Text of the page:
Energy revolution cannot happen without women. This interview is published as part of a campaign launched by the Women in Energy Association (WONY).
Andrea Pánczél, Chair and Co-founder of Women in Energy Association (WONY) speaks about the changing face of the energy industry and the crucial role of women in shaping the future of this traditionally male-dominated sector.
You founded the Women in Energy Association (WONY) four years ago. What was the motivation behind this initiative?
Based on my personal experience, I have decided that something needed to be done to give women a say in shaping the energy sector that is one of the most important industries of our economy impacting our everyday lives and our future. Working for large energy companies and attending the world’s largest conferences, I have seen that very few women are in decision-making positions. And the few who managed to climb up the corporate ladder and reach higher positions are barely visible. That was the reason why I decided that something needed to be done to change the situation, therefore, together with ten women, we founded the Women in Energy Association. I believe in the power of community, I am convinced that together we can raise awareness much more effectively than by ourselves and the transformation of the energy industry and the energy transition cannot happen without the participation and involvement of women.
Various studies show that companies employing a higher percentage of women typically have a more positive work culture and increased profitability. However, the energy sector is still one of the most male-dominant sectors. How does WONY contribute to change this?
Yes, indeed, research also confirms that diverse and balanced management boards work particularly well in times of crisis, so I think we now have arrived at a crucial moment to change but our male colleagues in leadership positions also need to recognise this.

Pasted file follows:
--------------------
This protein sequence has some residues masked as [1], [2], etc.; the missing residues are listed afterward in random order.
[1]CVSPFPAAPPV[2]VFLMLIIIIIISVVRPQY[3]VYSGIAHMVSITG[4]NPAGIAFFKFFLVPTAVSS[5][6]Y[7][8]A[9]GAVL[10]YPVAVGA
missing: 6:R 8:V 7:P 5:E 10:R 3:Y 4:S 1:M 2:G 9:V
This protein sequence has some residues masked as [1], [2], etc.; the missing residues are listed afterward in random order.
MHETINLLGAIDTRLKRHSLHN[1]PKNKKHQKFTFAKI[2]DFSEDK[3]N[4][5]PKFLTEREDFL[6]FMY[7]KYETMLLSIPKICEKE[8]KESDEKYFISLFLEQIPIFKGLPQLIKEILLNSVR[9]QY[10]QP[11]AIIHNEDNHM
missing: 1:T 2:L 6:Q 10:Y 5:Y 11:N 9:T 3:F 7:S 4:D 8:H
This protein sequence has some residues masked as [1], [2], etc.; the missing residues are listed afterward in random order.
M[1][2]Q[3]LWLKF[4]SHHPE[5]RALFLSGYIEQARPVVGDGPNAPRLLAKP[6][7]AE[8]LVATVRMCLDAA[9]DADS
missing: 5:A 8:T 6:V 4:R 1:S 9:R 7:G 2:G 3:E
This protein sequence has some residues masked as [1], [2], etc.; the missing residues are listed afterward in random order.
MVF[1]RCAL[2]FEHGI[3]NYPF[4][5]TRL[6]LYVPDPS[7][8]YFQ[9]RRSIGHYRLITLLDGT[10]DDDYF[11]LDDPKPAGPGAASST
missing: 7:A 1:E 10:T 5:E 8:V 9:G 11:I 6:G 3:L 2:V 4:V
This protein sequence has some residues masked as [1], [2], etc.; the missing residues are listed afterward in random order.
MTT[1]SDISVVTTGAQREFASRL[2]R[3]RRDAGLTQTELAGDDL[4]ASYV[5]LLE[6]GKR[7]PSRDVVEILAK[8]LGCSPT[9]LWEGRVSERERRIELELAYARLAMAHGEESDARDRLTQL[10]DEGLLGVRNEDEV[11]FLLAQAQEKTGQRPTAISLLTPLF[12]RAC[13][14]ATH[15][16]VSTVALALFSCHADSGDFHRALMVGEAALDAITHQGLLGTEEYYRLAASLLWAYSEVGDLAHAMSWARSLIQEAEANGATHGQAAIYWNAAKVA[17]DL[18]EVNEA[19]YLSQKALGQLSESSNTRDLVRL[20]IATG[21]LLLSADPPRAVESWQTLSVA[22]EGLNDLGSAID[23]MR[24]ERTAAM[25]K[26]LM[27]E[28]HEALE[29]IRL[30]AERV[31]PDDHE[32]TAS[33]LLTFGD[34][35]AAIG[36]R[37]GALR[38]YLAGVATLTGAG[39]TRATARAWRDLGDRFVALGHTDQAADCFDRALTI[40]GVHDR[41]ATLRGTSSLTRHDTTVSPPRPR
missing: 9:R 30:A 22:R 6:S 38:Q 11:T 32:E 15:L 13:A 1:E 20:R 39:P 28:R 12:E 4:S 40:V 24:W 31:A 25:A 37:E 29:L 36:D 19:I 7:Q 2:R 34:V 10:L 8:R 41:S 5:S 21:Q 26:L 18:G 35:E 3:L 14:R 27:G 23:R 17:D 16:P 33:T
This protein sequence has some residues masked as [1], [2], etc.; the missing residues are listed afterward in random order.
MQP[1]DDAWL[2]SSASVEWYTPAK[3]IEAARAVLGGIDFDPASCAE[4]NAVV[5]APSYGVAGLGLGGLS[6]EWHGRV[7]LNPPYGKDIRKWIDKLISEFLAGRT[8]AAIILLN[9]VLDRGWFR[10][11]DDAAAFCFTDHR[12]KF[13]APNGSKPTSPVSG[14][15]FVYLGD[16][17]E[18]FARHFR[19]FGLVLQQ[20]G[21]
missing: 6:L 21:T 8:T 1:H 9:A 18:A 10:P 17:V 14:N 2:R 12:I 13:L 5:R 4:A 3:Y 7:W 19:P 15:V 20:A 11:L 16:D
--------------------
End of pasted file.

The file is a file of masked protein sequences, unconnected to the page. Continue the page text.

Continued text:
In our Association, for example, we can encourage each other to apply for leadership positions, as many times our lack of self-confidence can also stand in the way of our progress. We can give visibility to our members who are already in leadership positions for example by organising conferences on the topic of Women in Energy or giving speaking and moderating roles to them at big conferences, thus setting inspiring role models for each other and the younger generation. We can promote energy in various forums as one of the most exciting and interesting industries in the world, going beyond the sector’s traditional image of oil rigs and gas fields, the boundaries of the transforming energy world is expanding, addressing the new challenges of climate change, incorporating renewable energy, innovation and many more. WONY also has a mentoring program that supports girls who are studying at universities and wish to pursue a career in the energy industry. We introduce them to the wonders of the industry and show them its different areas, in the hope that they will stay with us and they will be the energy leaders of the future.
Now I feel that more and more big energy companies are starting to realise that women are crucial to the industry, so diversity, with or without quotas, is appearing in the strategy of more and more companies. Maybe we and others have managed to shake up this male-dominant sector a bit. It was about time.
WONY decided that from now on men can also become members and support the goals and mission of the Association? Why is it important to include men as well?